Jessop Wing Sheffield: Coroner highlights 'neglect' at maternity unit during inquest into baby's death

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A baby boy’s life could have been saved if a Sheffield maternity ward had acted on warning signs and performed an emergency Caesarean section, a coroner has ruled.

Barney Bear Hutton was just five-days-old when he passed away at the Jessop Wing in Sheffield on June 16, 2021. He was born at just 30 weeks after his mother, Stephanie, was brought to the maternity unit with abdominal pain and bleeding.

But an inquest has ruled his death due to serious brain damage during his delivery could have been avoided if doctors had acted on warning signs and given him an emergency Caesarean in 30 minutes – rather than waiting up to two hours.

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Assistant coroner Stephen Eccleston’s narrative verdict was the ward did not act after spotting a dangerous anomaly in the baby’s heart rate. Despite the issue being “repeatedly underlined” in briefing notes, Jessop Wing registrars did not raise the alarm to get Stephanie into surgery.

A coroner has ruled that a Sheffield maternity ward's failure to act quickly on warning signs that could have saved a baby's life amounted to neglect.A coroner has ruled that a Sheffield maternity ward's failure to act quickly on warning signs that could have saved a baby's life amounted to neglect.
A coroner has ruled that a Sheffield maternity ward's failure to act quickly on warning signs that could have saved a baby's life amounted to neglect.

Mr Eccleston said: “The hospital failed to properly monitor, interpret and act on a heart rate trace which indicated Barney should be delivered by category one emergency Caesarean section. Had such action been taken in a timely way, then it’s likely that Barney would have lived. This failure amounts to neglect in Barney’s care.”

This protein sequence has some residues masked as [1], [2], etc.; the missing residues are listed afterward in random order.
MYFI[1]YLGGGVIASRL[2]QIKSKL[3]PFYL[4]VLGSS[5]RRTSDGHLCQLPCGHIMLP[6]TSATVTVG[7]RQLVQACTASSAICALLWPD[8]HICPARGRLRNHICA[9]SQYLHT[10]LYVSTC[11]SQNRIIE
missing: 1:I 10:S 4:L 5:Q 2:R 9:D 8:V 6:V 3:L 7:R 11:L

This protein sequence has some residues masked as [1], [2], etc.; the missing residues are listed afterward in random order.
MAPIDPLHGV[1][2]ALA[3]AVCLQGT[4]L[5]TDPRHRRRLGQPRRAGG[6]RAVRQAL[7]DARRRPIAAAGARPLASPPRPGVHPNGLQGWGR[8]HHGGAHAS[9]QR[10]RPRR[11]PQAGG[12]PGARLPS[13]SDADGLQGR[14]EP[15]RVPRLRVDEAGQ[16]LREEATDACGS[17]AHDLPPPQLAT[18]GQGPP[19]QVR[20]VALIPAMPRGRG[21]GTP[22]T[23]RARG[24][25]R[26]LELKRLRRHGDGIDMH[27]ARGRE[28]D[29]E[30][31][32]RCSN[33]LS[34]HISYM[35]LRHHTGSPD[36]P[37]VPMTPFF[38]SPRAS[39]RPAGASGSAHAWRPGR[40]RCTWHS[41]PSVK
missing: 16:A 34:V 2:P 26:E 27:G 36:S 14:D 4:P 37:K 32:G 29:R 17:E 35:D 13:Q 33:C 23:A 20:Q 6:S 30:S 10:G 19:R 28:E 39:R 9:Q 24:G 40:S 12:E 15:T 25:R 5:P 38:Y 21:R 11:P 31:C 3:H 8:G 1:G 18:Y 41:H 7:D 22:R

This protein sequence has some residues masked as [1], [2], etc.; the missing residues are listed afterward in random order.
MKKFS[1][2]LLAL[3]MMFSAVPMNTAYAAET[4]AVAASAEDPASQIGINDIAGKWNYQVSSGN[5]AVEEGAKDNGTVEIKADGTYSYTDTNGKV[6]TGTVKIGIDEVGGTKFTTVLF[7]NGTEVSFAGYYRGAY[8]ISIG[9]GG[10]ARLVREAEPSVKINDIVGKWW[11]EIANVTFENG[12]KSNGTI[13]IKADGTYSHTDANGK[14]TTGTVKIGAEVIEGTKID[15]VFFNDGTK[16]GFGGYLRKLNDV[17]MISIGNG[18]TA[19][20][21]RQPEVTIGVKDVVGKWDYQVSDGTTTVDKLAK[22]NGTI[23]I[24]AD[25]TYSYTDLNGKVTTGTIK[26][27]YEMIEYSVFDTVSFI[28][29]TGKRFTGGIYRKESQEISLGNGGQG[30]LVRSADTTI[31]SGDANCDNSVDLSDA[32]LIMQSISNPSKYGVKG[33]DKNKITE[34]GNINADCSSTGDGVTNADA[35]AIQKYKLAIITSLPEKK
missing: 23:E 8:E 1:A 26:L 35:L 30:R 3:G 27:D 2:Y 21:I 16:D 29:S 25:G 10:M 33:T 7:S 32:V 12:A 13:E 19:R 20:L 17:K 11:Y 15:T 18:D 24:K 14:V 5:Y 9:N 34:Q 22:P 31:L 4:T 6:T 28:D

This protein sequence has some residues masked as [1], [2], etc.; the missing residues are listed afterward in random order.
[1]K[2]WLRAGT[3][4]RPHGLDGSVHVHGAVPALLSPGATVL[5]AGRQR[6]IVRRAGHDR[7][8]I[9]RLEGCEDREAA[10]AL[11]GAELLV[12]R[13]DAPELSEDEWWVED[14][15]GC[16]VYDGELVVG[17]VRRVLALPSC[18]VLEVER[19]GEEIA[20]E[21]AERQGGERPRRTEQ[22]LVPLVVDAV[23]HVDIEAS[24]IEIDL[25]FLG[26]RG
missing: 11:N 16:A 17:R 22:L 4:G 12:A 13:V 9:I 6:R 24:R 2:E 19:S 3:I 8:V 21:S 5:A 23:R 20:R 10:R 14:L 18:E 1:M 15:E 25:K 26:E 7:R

A spokesperson for Sheffield Teaching Hospital NHS Trust told the inquest the ward was “deeply sorry” for the failure.

Afterwards, Dr Jennifer Hill, the Trust’s Medical Director, said: “The loss that Barney’s family have suffered is something which will stay with them forever and I realise that saying sorry will never be enough to alleviate that loss. We fully acknowledged that we failed to provide the standard of care we would normally expect and that this resulted in a tragic delay in Barney being delivered.

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“We have taken what happened very seriously and quickly made changes to limit the chances of anything similar happening again. This has included implementing a process called ‘fresh eyes’ which means that another clinician reviews information and decision making to provide a second check that the right actions are being taken. This is just one of a number of measures that have been taken since June 2021 when Barney was delivered.”

During the two-day hearing, Barney’s mother tearfully asked why the ward did not act of the warning signs.

“All my scans were normal – he was perfectly healthy,” said Stephanie at the hearing. “So why, between me getting there and him coming out, did I wait two hours?

“How could anybody have waited that long? They should have got him out in 30 minutes.”

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The court heard how the worryingly slow heartbeat was spotted as the team monitored the mum and baby’s heartbeat – known as a CTG – and it was even “underlined repeatedly” in briefing notes as ‘pathological’, meaning it was a serious concern.

But the issue wasn’t treated seriously enough by registrars on Jessop Wing. The surgeon who delivered the baby, Dr Ranjan Sen, told the inquest he was not made aware of this critical fact when he arrived on the ward – otherwise, he would have taken the mum to surgery immediately.

The inquest also heard how, because the team had not escalated how serious the issue was, they chose to wait for a Covid-19 test and a platelets test to come back to see if it was safe to anaesthetise Stephanie. However, the court heard both tests came back safe 10 minutes before Dr Sen even arrived on the ward.

“Why did everyone wait when my tests had come back already?” the grieving mother asked the doctor.

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“In that case, I think it is quite right to say the Caesarean section should have happened earlier,” the surgeon replied.

It comes after Jessop Wing was slammed for failings in a report earlier this year. After being rated ‘inadequate’ by the CQC in March 2021, inspectors were in disbelief to find it had “deteriorated” even further in a second visit in October 2021.

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